For Dr Hasan Askari Rizvi, an independent defence analyst, the unconventional nature of the operation and the threat to lives are the main reasons why the media is unable to report. “Often, the action involves ambushes and the fight is only intermittent, making it difficult to monitor,” says Rizvi. Not to forget, the dangers involved in reporting from the operation zone, he says. “The fear of kidnapping or mine or bomb explosions on roadsides makes it impossible for media people to venture alone and report from there.”
What makes the situation even more complicated, Mohmand says, is that locals in the conflict zones have their loyalties divided among both insurgents and military, making it difficult for one to judge the accuracy of their information. The army, he says, only highlights their successful attacks and often exaggerates them. “When security forces claim they killed 20 militants in an attack, our local contact reports back saying that only two died. Who do we believe?” asks an exasperated Mohmand.
Brigadier (retd) Shaukat Qadir, an independent defence analyst, thinks the main reason behind the army’s secrecy is perhaps their lack of success. “Maybe the military is unable to achieve its desired goals and hence is unwilling to share evidence,” he says.
Former defence attaché to Kabul, Brigadier (retd) Saad Mohammad says the fault lies entirely with the army. “Of course there are things that cannot be disclosed but it does not mean one creates a complete wall of secrecy,” he says. “Learning how to handle the media is part of military training all over the world but we have a major communication gap with the media.” Giving the example of the British army, Mohammad says soldiers should be encouraged to speak to journalists, without intimidating them, as it will only help build a rapport. “We must accept our weaknesses to address them. It will only help establish credibility.”
The quiet parties
The media silence has not been helped at all by the lack of interest shown by political parties and pressure groups to investigate and raise voices against army operations.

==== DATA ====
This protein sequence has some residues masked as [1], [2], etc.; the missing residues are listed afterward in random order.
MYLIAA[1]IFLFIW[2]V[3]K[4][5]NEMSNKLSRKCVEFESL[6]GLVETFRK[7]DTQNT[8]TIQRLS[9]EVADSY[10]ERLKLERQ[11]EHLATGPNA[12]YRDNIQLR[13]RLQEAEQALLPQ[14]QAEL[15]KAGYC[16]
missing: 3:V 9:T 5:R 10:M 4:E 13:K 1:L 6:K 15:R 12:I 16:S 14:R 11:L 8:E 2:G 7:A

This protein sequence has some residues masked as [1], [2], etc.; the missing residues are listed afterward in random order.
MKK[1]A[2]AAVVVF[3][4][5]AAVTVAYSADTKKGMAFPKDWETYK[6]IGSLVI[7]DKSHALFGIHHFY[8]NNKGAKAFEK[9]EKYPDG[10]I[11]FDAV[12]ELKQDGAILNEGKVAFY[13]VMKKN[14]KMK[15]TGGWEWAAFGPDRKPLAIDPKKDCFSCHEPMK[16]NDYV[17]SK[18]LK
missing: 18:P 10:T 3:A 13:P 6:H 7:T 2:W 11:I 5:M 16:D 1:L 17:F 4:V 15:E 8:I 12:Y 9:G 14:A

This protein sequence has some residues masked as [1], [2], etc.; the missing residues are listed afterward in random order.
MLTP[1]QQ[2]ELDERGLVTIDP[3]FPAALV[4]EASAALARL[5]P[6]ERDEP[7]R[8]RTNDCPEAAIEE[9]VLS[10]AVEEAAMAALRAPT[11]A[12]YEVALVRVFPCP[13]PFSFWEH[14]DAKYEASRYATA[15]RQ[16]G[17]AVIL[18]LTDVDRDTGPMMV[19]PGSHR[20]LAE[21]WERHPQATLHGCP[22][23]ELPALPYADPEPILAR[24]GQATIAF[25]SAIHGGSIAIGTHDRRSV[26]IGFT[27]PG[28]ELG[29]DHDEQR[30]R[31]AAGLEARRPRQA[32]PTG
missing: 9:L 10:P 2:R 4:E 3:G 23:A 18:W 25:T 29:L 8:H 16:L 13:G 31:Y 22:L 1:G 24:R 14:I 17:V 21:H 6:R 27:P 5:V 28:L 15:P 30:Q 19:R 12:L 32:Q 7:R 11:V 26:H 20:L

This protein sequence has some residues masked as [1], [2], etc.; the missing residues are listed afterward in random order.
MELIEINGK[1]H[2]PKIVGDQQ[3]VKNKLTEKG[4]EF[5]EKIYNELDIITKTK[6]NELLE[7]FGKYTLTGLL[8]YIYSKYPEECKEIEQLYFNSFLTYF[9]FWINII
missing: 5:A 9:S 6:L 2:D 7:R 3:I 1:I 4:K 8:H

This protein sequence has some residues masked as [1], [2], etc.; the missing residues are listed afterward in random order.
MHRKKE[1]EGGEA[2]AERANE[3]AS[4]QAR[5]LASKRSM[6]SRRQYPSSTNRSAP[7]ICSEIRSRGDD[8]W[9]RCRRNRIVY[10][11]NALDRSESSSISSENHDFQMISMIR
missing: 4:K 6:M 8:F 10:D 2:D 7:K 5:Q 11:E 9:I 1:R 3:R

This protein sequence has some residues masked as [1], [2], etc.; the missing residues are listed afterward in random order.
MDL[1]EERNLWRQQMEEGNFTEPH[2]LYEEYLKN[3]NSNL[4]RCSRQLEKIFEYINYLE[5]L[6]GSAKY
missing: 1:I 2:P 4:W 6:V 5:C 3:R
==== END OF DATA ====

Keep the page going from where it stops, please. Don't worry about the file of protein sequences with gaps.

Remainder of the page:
Blaming the media for lack of coverage, Jamat-e-Islami Senator Ibrahim Khan says his party has raised its voice against military operations numerous times. Khan insists that it is a huge mistake to wage an operation against our own countrymen. “The operation is against our own people and is carried out to appease Americans. It is an American conspiracy which was started by Musharraf, and continued by Zardari and Kayani.” Khan even questions the existence of ‘Taliban’ in the region. “What is the proof that the Taliban are actually behind the terrorism?”
The Pakistan Tehreek-e-Insaf spokesperson Shafqat Mehmood says his party has always condemned any kind of military action against locals, be it American drones or Pakistan army operation. “I will say this again; military operation is not a solution. It only causes collateral damage and we are against it.”
The threatened press
The latest report by a media advocacy group, Intermedia Pakistan, reveals damning statistics, giving credence to the concerns of life threats faced by journalists attempting to cover the most volatile conflict.
According to the report, titled Reporting from the Frontlines, in Fata, militants and security agencies have appeared as the biggest threats. All respondents termed militants as the biggest hazard and 79 per cent felt bullied by military and security forces.
In light of such appalling numbers, naturally, it would be foolhardy to expect accurate, independent and verifiable coverage from the conflict zone.